We were fortunate enough to have somewhere to stay whilst Astro is incapacited, Thanks Alex, and whilst it is a low water year, the Forks of the Kern is a classic whitewater run, just upstream of town.

During our extended stay, we ran the Forks section a couple of times, together with some other sections of the Kern, and also did some amazing mountain biking.

The Forks of the Kern is a Class 4/5 run, usually 14 miles long. We cut a bit off by hiking in about mid way, and cutting out some of the flatter bits. This is a remote wilderness area, and we didn’t see anyone else on this section.

Dry meadow creek drops in about two miles from the end of the run. What people don’t tell you about Dry meadow is the heinous boat carrying that is needed. Levels were too low to be worth running, but we hiked up. I was glad I didn’t carry my boat up there….. The last slide of Dry meadow creek provided some amusement without too much boat carrying.

The Forks section has many long lass 4 rapids, and a couple of short harder class 5’s. It makes for a long day after the shuttle and hike in.

Taking a break from boating, we broke in our new mountain bikes on the ‘Just Outstanding’ trail. Starting up in the clouds at 6800 ft, we decended on some superlative singletrack through dense manzanita tunnels to 2500 ft. There was snow in the trees at the top!!! And about 80’F at the bottom.

Hopefully Astro will be well again tomorrow, and we will be leaving Kernville, and heading north. Thanks to everyone who made our stay here so enjoyable!!!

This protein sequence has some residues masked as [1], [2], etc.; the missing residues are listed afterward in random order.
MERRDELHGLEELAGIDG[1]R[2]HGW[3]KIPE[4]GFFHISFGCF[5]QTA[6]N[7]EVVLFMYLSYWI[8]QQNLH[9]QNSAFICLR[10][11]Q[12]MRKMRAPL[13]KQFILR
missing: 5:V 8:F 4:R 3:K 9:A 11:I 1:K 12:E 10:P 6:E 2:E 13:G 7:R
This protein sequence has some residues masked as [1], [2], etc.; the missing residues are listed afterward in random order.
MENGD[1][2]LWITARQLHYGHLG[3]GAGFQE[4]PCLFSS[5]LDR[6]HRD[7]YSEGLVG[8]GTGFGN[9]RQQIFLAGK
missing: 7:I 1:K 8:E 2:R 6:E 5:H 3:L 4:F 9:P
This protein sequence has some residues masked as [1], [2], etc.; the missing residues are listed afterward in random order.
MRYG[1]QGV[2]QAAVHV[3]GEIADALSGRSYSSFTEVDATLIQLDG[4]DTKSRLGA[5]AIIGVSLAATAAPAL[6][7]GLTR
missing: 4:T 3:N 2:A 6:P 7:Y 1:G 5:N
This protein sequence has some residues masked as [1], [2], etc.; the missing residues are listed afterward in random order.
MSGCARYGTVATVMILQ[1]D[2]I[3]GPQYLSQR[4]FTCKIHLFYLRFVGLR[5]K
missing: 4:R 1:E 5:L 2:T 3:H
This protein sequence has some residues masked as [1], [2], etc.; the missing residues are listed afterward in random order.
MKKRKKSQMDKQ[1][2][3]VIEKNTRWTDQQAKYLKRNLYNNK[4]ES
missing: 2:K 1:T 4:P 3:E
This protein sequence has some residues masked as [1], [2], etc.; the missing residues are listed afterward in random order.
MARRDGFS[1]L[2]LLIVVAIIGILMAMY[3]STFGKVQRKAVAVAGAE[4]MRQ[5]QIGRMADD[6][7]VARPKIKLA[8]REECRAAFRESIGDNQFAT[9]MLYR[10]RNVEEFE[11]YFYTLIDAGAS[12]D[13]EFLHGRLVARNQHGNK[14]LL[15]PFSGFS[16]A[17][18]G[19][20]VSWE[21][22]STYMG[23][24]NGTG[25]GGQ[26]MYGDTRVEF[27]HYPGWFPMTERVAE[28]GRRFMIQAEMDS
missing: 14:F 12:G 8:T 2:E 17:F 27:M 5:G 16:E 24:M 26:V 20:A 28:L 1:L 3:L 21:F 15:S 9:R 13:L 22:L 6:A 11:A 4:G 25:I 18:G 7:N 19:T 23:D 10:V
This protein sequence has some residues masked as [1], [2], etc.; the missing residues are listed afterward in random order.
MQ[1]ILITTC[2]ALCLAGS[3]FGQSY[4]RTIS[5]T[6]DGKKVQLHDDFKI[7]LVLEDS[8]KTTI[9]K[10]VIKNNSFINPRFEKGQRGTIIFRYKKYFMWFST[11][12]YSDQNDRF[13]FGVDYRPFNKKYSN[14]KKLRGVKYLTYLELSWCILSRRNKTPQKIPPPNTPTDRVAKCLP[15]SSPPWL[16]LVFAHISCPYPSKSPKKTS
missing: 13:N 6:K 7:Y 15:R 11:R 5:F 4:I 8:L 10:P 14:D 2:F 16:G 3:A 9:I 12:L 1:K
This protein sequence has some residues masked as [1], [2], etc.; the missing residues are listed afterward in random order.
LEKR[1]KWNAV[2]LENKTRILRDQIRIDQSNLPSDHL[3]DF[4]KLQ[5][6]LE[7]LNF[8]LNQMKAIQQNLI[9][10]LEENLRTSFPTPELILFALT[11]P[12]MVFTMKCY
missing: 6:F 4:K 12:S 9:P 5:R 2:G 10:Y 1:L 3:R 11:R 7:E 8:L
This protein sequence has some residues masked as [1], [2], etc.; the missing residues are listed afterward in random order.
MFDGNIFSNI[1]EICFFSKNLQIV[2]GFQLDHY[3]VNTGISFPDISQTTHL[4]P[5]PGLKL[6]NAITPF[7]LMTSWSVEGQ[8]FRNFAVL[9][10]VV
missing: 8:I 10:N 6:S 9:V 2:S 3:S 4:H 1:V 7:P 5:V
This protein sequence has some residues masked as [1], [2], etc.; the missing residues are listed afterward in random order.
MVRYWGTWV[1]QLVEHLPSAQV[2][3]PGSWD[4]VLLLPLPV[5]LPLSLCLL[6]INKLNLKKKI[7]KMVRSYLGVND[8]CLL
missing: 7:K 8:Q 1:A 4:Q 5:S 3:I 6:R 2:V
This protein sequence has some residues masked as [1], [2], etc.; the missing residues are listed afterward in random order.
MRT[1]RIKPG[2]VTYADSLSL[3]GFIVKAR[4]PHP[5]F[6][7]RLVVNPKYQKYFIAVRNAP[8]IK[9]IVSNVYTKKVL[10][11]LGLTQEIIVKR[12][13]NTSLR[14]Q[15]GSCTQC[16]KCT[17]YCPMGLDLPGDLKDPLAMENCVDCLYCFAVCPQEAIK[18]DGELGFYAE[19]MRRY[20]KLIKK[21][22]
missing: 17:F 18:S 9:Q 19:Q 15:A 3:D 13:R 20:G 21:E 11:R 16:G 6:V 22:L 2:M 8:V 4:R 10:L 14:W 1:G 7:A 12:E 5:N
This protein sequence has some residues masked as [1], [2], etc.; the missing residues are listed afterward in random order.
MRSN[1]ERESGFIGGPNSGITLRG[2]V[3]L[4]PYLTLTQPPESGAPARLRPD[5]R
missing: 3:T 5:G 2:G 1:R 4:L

Wednesday, May 2, 2007

California – pure granite heaven

First stop in California was Kernville, home of the Kern River. We met up with out friend Alex who was kind enough to show us around for a few days.

First river was a warm up on Brush Creek, a short steep series of slides and falls, which drops into the Kern River. Levels were low, but a lot of fun was had. This was followed by the Limestone section of the Kern. We finished the day with some play on the Kern through Kernville.
The next day we hooked up with more locals (Eric and Rebecca from Kern River Brewery!, plus others) and headed up to the Kaweah drainage, and the Sequoia National Park. Rumor had it that Clover Creek was in condition right now, which had unbelievably great granite slides and drops. As we drove up through the National park, up past 6000 ft, we passed through the giant trees forest, where enormous Sequoia trees soared into the sky all around us.

A short hike brought us to river, and all out doubts were erased as we cast our eyes on a slice of Californian perfection; good water levels and beautiful slides that went on forever. Unfortunately the trail ended at the take out, so we continued our hike up the granite bedrock alongside the creek.

A mile or so hike was all time and energy permitted, but gave us numerous excellent stretches around the odd portage. All went well, and several hours later we were back at the cars.

We camped in the national park alongside the Kaweah river, and the following day Cheryl, Simon and Alex ran a mellow class 4 section on the Kaweah down to Three rivers, while the others headed back to town.